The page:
The decision to withdraw from Gaza was fiercely contested, it did come as a surprise, and it was pragmatic — but not because Sharon had become somehow less hawkish. It was pragmatic precisely because Sharon was still a hawk, and he had understood that he had to lose Gaza in order to save the West Bank.

As former director of the Jaffee Center for Strategic Studies Yossi Alpher pointed out soon after Sharon announced his plan to pull out of Gaza, “the advent of the Geneva Initiative and the frenzied response of the Israeli right – with every senior political figure espousing his or her new plan, and most advocating disengagement – precipitated this development.”

One characteristic of Sharon’s approach has not changed at all: He did not present a realistic strategy for peace. First he “hijacked” the [security] barrier and distorted it by transforming it from a legitimate means of self-defense into a political tactic for creating a Palestinian bantustan. Now he has hijacked the idea of disengagement and the dismantling of settlements – which was originally intended by the left to rescue Israel demographically… and seeks to reconstitute it as a rationale for fencing in the Palestinians and grabbing the rest of the West Bank.

Alpher’s reference to the Geneva Initiative is the key element here. The Initiative (also frequently called “the Geneva Accord”) is a draft plan for a two-state peace along the 1967 borders with a shared Jerusalem. Launched by a group of Israeli and Palestinian thought leaders in October 2003, the ideas represented by the Initiative quickly gained significant support among the Israeli public — by the summer of 2004, that support had reached as high as 76%.

Sharon had seen the writing on the wall, and knew full well that a two-state peace meant the loss of the West Bank and an end to any notion of Greater Israel. Always a very savvy politician, he grabbed some of the Intiative’s ideas and vocabulary in order to stem the tide.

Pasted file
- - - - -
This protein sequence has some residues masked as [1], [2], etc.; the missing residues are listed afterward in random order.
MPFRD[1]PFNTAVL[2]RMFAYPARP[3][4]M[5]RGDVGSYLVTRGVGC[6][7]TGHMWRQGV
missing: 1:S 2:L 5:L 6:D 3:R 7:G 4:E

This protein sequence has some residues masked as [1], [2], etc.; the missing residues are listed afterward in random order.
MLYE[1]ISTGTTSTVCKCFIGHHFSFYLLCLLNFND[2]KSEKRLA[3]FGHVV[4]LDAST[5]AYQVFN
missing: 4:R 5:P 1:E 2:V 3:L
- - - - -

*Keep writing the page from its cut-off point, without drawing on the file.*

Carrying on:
Or, in the words of his close adviser, Dov Weissglas, in October 2004:

The disengagement is actually formaldehyde. It supplies the amount of formaldehyde that’s necessary so that there will not be a political [diplomatic] process with the Palestinians.

…The American term is to park conveniently. The disengagement plan makes it possible for Israel to park conveniently in an interim situation that distances us as far as possible from political pressure. It legitimizes our contention that there is no negotiating with the Palestinians. There is a decision here to do the minimum possible in order to maintain our political situation. The decision is proving itself…. It compels the world to deal with our idea, with the scenario we wrote. It places the Palestinians under tremendous pressure. 

The “disengagement” also included a withdrawal from four small Israeli settlements in the northern West Bank, which Weissglas described thus:

The withdrawal in [the West Bank] is a token one. We agreed to only so it wouldn’t be said that we concluded our obligation in Gaza.

…Arik [Sharon] doesn’t see Gaza today as an area of national interest. He does see Judea and Samaria [the West Bank] as an area of national interest. He thinks rightly that we are still very very far from the time when we will be able to reach final-status settlements in Judea and Samaria.

And finally, it’s very important to remember that Sharon refused to actually negotiate the pull-back with Palestinian President Mahmoud Abbas, insisting instead that the withdrawal be unilateral — which in turn meant that two-state minded Palestinians had nothing to show for a decade of negotiations, and Hamas, which during the same decade had waged a brutal terrorist campaign, was able to claim victory.

The withdrawal from Gaza was a unilateral act intended to freeze out the Palestinian leadership and put the peace process itself on ice, so that Israel could deepen its hold on the West Bank.